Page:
Albers-Schönberg Professorship in the History of Science Established at IAS
“The Albers-Schönberg name is illustrious in the history of science, with important contributions across three generations of scholars and researchers. It is an honor to have it now permanently connected to the Institute. And it is for me a joy and a privilege, in one of my first announcements as IAS Director, to express the Institute’s gratitude for this visionary gift,” remarked David Nirenberg, IAS Director and Leon Levy Professor.
Heinrich Albers-Schönberg (1865–1921), a physician and one of the earliest radiologists, helped revolutionize X-ray technology. His son, Ernst Albers-Schönberg (1897–1980), developed memory elements out of ceramics for early computers, filing his first patent in 1951, a critical development for the computer industry. Georg Albers-Schönberg received a Ph.D. in chemistry from University of Zurich and did his post-doctoral work at Massachusetts Institute of Technology before joining Merck & Co. His late wife, Joyce Kovatch Albers-Schönberg (1943–2018), was a biochemist and later earned distinction as a financial analyst in the healthcare sector. Georg’s mother, Elisabeth Albers-Schönberg (1903–2000), was instrumental in fostering an environment that nurtured science and enriched the family through her love of the humanities, especially art history and classical philosophy.
Robbert Dijkgraaf, former IAS Director remarked “I don’t think there can be a better home than the Institute for this Professorship.”
The history of science has been a field of research at the Institute since the early ‘50s with the active support of J. Robert Oppenheimer, then Director of the Institute, who saw it as a bridge between the humanities and natural sciences. The appointment in 1950 of Otto Neugebauer, a historian of Egyptian and Babylonian mathematics and astrology, was followed in 1964 by Marshall Clagett, a specialist of medieval science, and in 1998 by Heinrich von Staden, a classicist and historian of science with a particular focus on ancient Greek medicine.
“Thanks to Georg’s generosity, the history of science will continue to be an important area of research and mentoring at the Institute for Advanced Study long after I have shuffled off this mortal coil,” said Myles W. Jackson, who will hold the inaugural professorship. “His gift will benefit both the IAS and the discipline of the history of science, which will continue to serve as the link between all the IAS Schools. It will also help ensure that Princeton remains a major center for the history of science given my superb colleagues in the field at the university.”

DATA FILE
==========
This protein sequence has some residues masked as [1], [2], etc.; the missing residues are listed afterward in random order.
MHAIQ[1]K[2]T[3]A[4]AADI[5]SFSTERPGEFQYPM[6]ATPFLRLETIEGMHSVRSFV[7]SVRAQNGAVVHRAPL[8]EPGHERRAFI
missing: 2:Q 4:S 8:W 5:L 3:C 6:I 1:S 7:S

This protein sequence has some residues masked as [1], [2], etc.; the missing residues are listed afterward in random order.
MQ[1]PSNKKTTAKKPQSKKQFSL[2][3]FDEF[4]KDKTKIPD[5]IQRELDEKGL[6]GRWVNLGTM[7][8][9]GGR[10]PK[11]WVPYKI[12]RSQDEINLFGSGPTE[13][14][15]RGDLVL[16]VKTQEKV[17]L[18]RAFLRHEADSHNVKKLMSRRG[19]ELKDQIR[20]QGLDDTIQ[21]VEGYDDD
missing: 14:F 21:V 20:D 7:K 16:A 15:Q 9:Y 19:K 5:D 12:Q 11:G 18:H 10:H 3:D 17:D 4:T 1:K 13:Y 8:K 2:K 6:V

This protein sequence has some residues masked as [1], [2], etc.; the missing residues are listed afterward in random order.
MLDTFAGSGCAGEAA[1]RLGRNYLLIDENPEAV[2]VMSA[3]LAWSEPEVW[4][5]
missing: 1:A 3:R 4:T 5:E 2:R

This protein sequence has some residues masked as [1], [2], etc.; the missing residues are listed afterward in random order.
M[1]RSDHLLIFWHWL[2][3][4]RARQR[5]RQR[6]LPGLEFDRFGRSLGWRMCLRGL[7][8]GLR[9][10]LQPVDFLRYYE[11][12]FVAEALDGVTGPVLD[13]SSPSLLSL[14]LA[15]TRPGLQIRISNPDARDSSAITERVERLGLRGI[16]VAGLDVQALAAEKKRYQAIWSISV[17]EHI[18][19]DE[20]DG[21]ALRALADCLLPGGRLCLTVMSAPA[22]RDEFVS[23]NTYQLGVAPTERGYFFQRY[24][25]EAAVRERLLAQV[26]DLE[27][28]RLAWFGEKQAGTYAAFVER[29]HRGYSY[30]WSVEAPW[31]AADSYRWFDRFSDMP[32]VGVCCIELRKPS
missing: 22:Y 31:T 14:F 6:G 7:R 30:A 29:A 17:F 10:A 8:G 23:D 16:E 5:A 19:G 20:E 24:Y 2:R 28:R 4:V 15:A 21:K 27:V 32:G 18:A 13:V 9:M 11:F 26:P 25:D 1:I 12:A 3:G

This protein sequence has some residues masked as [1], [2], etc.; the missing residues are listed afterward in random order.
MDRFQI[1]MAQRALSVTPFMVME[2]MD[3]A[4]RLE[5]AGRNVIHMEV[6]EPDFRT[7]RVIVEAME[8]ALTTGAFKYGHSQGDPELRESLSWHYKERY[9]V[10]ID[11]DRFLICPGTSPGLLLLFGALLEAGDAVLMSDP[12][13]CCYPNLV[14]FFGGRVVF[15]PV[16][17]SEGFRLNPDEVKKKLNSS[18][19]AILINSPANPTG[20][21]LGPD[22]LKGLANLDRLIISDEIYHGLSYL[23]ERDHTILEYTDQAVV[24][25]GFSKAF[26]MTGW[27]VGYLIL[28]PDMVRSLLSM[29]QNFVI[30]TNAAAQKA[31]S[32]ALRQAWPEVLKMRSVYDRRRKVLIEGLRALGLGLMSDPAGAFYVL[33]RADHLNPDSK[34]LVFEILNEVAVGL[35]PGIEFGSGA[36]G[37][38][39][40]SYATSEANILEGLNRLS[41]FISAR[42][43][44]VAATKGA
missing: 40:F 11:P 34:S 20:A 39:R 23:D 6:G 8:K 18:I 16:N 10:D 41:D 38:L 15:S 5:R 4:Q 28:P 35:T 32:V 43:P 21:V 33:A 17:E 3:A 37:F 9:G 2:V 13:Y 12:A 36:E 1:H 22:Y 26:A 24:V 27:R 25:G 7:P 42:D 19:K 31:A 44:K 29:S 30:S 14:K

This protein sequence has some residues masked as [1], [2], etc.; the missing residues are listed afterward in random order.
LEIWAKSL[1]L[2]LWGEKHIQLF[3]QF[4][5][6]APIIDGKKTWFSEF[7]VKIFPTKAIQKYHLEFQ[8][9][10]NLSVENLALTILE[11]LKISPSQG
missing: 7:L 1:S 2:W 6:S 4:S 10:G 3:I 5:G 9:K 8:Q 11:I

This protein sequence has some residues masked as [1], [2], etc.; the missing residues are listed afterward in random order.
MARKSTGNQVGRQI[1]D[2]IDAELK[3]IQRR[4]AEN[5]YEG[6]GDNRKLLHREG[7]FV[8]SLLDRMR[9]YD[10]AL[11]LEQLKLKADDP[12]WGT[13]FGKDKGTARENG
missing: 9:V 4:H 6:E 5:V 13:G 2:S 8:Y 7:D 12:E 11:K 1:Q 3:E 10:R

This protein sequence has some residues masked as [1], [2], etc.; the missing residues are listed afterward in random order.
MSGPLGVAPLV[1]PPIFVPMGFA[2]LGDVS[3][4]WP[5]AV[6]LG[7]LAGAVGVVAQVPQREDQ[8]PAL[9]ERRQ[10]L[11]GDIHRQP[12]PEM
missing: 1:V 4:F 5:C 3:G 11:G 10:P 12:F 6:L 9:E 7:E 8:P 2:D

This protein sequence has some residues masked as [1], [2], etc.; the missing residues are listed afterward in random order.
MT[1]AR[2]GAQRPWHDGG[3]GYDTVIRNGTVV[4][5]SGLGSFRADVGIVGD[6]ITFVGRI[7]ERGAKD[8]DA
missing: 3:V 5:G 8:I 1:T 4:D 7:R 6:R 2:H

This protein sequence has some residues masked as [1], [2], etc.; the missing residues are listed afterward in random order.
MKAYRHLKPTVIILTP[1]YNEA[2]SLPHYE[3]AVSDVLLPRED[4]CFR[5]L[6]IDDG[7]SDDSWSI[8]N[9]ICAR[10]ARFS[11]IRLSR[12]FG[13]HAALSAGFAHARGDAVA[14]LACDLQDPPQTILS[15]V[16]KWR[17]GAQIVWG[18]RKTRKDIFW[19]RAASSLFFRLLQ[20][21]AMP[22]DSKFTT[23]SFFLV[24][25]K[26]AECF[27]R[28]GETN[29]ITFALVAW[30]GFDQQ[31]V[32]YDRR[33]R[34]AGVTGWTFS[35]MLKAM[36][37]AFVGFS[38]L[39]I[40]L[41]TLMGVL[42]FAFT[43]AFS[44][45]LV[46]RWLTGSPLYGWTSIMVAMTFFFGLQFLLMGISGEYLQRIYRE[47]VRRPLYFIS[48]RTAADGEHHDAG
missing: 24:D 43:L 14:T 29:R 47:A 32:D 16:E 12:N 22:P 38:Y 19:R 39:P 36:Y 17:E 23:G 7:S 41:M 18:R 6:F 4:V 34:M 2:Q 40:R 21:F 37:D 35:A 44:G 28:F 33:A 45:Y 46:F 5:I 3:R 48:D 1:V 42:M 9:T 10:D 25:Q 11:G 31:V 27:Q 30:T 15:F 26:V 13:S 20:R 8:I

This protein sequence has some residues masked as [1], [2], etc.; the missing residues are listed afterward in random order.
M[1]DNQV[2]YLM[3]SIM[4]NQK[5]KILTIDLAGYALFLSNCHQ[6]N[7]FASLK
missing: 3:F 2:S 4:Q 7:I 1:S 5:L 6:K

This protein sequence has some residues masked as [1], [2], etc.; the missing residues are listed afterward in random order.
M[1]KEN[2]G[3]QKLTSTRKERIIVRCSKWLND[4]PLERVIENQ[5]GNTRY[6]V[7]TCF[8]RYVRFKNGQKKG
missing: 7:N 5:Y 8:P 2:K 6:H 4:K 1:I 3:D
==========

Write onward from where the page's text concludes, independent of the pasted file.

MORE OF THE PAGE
Jackson was appointed to the IAS Faculty in 2018 and explores the intersections between science, technology, aesthetics, and history. His work is noted for its cross-disciplinary methodology and range of study—from the artisanal production of scientific knowledge in nineteenth-century Germany to issues of intellectual property, knowledge sharing, ethical regulation, and bioengineering to the collaborations between natural scientists, engineers, and musicians on creating new forms of aesthetics.
“I join those who are profoundly grateful to Georg Albers-Schönberg for his magnanimous and timely gift,” stated Heinrich von Staden, Professor Emeritus in the School of Historical Studies. “Myles Jackson’s superb, groundbreaking scholarship as well as his exceptional gift for nurturing the research of other scholars, young and old, at the Institute promises to render him an outstanding holder of the Albers-Schönberg Professorship in the History of Science.”
About the Institute
The Institute for Advanced Study has served the world as one of the leading independent centers for theoretical research and intellectual inquiry since its establishment in 1930, advancing the frontiers of knowledge across the sciences and humanities. From the work of founding IAS faculty such as Albert Einstein and John von Neumann to that of the foremost thinkers of the present, the IAS is dedicated to enabling curiosity-driven exploration and fundamental discovery.
Each year, the Institute welcomes more than 200 of the world’s most promising post-doctoral researchers and scholars who are selected and mentored by a permanent Faculty, each of whom are preeminent leaders in their fields. Among present and past Faculty and Members there have been 35 Nobel Laureates, 42 of the 60 Fields Medalists, and 22 of the 25 Abel Prize Laureates, as well as many MacArthur Fellows and Wolf Prize winners.